Glue for fused glass jewelry
- September 5, 2008 at 1:46 pm #9175AnonymousInactive
Just wanted to see what you would recommend for an adhesive to glue the bails onto the back of my pendant. I have used E6000 in the past without much sucess. What would be your suggestion.
Thanks CarolSeptember 5, 2008 at 2:04 pm #10611LauraJoParticipant
I have used E6000 with success – but it needs to cure for at least 24 hours before the bond is permanent.September 5, 2008 at 2:11 pm #10612petra kaiserParticipant
Have you tried to roughen both sides a bit and than clean them with alcohol befor you apply the glue? E 6000 seems to be the glue so far – but it is not a 100% guaranty this is the reason, why I favor glass pendants without any glue on bails. (but it seems I’m old fashioned minority in this field when you see all the bails on the market.
petra kaiserSeptember 5, 2008 at 2:24 pm #10613QuotentialsParticipant
I also have used E6000 successfully for quite some time. I rough up both sides using a Dremel type grinder, clean and dry really well, put a fair amount of glue (enough for it to eek up a tiny bit around the edges of the bail), and then place them face down on a cookie sheet. I put the sheet in the oven at 200° and cook for 2 hours. They are left in the oven without being disturbed for 24 hours. I have ocassionally had to take one off, but it gives me a devil of a time.September 5, 2008 at 2:56 pm #10614Linda SteiderParticipant
I use E6000 the same way Petra does for earrings, roughing up all surfaces the glue will be applied to, then letting it cure without touching or moving for 48 hours & rarely have the finding come off. For pendants I’m now drilling & using pinch bails to avoid glue altogether.September 5, 2008 at 2:59 pm #10615LuannJParticipant
I use Triolyse. Though I’ve only been fusing a few months, it has worked perfectly for me so far.September 5, 2008 at 3:08 pm #10616glassartguyParticipant
I came to glass via the Lapidary route. I used to make Opal triplets and Doublets. The glue I used was Epoxy 330. It holds very well, especially if the surfaces are not polished. It can be heated to accelerate the curing time, and most importantly, it cures "waterclear." I have used it on glass with great success. It would work perfectly for the bales.September 5, 2008 at 3:23 pm #10617theglasscatParticipant
Thank you all, I never heard of putting E6000 in the oven to cure, I will have to try that.September 5, 2008 at 4:03 pm #10618rgilbertParticipant
While I haven’t run into problems with E6000, I was told that it can "go bad" because it is too old. If that is true, then it is another possibility to consider.September 5, 2008 at 4:48 pm #10619sunspotParticipant
We’ve pretty much quit using the glue-on method, also. We switched to drilled holes and pinch bails or grinding a channel. When I do use glue, I’ve found Zap a Gap to work better than the others I’ve tried.
Cindy R.September 5, 2008 at 5:06 pm #10620crazycookinParticipant
I have used the UV glues before too and didn’t like the wait time. I had a brilliant idea, well I thought it was at the time and have shared with other since, I could take a small length of No Days Glaze for stained glass and glue my bale on using the heat gun as is recommended. Placed the strip under the bale, heated it up and held in place for a few seconds while it cooled and then let the glass cool down. Total time a couple of minutes and the bale is still in place almost a year later. It is water proof and never goes bad with time, a small roll is about the cost of the glue and will do about 32 bales for every foot of adhesive.. Works great for me!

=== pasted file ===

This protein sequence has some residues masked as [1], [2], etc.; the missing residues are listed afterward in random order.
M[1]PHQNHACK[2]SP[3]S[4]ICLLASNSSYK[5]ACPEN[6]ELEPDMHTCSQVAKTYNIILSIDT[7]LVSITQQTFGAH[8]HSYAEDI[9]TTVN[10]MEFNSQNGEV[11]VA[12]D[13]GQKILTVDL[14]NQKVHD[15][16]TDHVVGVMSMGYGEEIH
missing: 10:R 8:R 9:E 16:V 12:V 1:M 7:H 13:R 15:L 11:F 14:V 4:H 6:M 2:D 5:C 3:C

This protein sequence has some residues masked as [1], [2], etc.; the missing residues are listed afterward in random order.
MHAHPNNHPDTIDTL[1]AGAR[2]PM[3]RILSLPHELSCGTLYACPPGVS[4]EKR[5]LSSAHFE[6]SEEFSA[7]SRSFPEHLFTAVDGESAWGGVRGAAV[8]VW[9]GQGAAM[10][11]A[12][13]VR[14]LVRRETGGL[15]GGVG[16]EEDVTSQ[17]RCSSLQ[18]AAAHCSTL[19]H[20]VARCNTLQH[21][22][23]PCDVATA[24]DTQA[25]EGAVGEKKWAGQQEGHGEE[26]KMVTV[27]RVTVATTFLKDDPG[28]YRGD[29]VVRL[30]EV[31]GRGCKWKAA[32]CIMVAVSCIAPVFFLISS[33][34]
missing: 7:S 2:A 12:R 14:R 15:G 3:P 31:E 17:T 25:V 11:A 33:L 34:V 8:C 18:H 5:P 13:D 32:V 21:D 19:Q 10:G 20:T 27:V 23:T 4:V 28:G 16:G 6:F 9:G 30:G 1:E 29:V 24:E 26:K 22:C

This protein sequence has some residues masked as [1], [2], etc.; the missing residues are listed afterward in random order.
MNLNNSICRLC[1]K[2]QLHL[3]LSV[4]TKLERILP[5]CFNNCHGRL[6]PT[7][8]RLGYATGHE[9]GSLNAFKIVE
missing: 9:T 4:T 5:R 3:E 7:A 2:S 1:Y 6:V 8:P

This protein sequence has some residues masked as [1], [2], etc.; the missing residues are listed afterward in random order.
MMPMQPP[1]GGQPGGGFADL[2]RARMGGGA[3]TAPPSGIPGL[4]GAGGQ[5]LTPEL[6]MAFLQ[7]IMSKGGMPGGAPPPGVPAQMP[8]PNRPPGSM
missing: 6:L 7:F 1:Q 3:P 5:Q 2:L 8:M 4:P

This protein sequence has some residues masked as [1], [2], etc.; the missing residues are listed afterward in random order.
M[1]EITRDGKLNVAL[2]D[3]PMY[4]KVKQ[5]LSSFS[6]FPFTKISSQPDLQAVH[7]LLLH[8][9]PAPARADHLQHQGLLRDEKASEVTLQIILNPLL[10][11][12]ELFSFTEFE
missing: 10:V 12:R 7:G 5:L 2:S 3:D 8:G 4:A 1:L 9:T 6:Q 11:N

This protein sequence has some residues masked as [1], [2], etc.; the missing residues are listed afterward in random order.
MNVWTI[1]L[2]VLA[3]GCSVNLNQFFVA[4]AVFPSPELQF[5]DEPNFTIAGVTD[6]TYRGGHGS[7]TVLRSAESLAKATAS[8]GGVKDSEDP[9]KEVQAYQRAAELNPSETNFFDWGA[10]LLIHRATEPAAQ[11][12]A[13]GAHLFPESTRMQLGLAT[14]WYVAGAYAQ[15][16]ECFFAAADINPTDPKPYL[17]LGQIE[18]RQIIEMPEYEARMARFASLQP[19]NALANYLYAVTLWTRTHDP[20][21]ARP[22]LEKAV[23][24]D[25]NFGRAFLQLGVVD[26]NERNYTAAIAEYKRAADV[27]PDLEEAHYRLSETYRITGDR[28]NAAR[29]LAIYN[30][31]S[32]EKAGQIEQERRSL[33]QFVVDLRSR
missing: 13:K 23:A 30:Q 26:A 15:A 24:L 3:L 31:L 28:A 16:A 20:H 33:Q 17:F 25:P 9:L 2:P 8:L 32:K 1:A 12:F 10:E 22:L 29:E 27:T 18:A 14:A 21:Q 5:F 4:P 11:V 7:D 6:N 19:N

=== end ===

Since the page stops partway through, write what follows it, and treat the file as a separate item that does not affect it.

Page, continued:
"Think you can, think you can’t, either way you are right."September 5, 2008 at 5:45 pm #10621LindsayDesignsParticipant
Like most of you, I have been using E6000 for quite some time without much trouble of the glass coming off the metal. I roughen both surfaces with a dremel and then use a tooth pick to apply the glue to the bail and then the bail to the glass. The glue has a tendancy to "skin over" so I generally remove that part before getting a small glob on the end of a tooth pick. If I don’t use that same tube for awhile, I do notice it being a bit stiffer to work with and generally will start a fresh tube.
When I first started fusing I tried using Triolyse mainly on smaller pieces (like earrings) and noticed that when I would do outdoor shows the jewelry would sometimes be in direct sunlight and the backings started coming off the back of the earrings. It was very frustrating… Maybe I wasn’t applying it right?! I stopped using Triolysis completely and just use E6000 for everything now and it does the trick for me!
Speaking of pinch bails – does anyone have any suggestions of a good source to purchase them? Thanks!September 5, 2008 at 7:57 pm #10622VowleParticipant
I’ve been using Marine Silicone for years now. I accidently tested it’s waterproofing by leaving a pendant in my pocket when I washed it, and yes, dried my pants in the dryer. I still wear the pendant no damage done.
Vowle.September 5, 2008 at 9:24 pm #10623mbennettParticipant
I still haven’t found something I love all the time. I’ve had problems with both E6000 and superglue with bails pooping off pendents in heat. So I am figuring everyone thinks superglue is a bad idea as no one has mentioned it? I’ll try the fresh E6000 roughed up the glass and bail and glue both sides and heat in oven method. Ofcourse I will then have to add $5 to the cost of pendents as thats a bunch of work just to glue a bail on. ;0)~
-micheleSeptember 5, 2008 at 10:08 pm #10624Linda SteiderParticipant
I get my pinch bails from Heather Ferman in Florida, Rings & Things & Rio Grande.
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